U.S. Rep. Scott Perry, R-York County, is among the lawmakers opposed to a bipartisan immigration bill calling for a path to citizenship for illegal immigrants.
The bill passed the Senate last week, moving it to a Republican-led House whose leadership has already pronounced it dead.
Perry said last week he was still digesting the more than 1,000 pages in the document, but his priorities for immigration reform are different from those outlined in the Senate, and he won't vote for that version of the bill.
While he's in favor of a path to citizenship for some immigrants who come to the U.S. illegally, Perry said there should be some discerning factors to determine who should pay fines for violating the law and who should be given a legal status or "potential citizenship."
There are two classes of illegal immigrants, he said.
Those who knowingly violated the law by overstaying a visa or entering illegally should pay fines and face penalties, he said.
"For those who came with their parents, as a child you have no choice," he said. "You're essentially American. I would want legal status or
potential citizenship for them."
The question is at what age to draw the line, he said. A small child brought to the U.S. illegally should be viewed differently than someone who was "17-and-a-half" when he or she came with parents, Perry said.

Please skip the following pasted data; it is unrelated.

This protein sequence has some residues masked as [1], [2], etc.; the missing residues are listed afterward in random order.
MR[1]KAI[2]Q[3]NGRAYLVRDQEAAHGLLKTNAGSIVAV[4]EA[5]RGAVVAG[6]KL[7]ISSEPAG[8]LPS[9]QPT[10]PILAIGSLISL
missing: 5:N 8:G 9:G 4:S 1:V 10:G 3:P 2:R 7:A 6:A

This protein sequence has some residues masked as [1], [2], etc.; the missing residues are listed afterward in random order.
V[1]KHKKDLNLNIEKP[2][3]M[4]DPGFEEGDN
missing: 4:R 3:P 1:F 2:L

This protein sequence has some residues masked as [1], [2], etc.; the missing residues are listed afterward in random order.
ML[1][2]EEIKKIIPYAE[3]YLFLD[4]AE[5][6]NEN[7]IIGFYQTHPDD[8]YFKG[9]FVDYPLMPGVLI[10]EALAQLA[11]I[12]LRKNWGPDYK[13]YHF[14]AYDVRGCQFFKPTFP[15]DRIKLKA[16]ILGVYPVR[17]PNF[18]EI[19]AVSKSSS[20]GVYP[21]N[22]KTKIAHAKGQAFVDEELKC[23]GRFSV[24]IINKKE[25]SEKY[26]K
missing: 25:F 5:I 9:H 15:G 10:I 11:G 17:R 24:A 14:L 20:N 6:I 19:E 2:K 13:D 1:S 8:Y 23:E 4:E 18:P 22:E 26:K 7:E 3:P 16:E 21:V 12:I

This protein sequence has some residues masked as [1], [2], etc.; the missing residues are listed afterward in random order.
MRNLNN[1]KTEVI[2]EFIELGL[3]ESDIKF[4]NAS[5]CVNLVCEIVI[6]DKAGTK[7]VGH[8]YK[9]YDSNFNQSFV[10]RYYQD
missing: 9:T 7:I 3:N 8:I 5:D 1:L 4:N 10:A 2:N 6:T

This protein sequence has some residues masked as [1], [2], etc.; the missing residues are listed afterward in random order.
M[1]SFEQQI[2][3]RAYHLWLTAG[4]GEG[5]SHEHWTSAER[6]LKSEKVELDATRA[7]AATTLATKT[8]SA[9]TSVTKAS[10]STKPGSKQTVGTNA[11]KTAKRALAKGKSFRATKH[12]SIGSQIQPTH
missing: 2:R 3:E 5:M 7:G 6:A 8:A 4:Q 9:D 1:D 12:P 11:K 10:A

Priorities: The Senate bill calls for helping about 8 million illegal immigrants transition into citizenship, improving border security, and increasing the number of work visas issued. But Perry said the bill stops short of the reform needed.
"Securing the border is number one," he said. "We need to know who's coming in and who's leaving this country and for what purpose."
He said the visa programs and worker programs are "inefficient and completely broken," and he would like to see creation of a three-year guest worker program.
Perry said he has spoken with employers who hire the same employees several years in a row, but the workers must apply to come to the U.S. every year.
"The employer and the employee have no idea if they'll even be allowed to come from year to year," he said.
The process could be streamlined to make it easier on workers, not all of whom want to permanently live in the U.S., and those who hire them, he said.
The House hasn't provided a timeline for when it will take up debate on the bill.
In the Senate, Sen. Robert Casey Jr., D-Pa., voted in favor of the measure while Sen. Pat Toomey, R-Pa., voted against it.
-- Reach Christina Kauffman at email@example.com.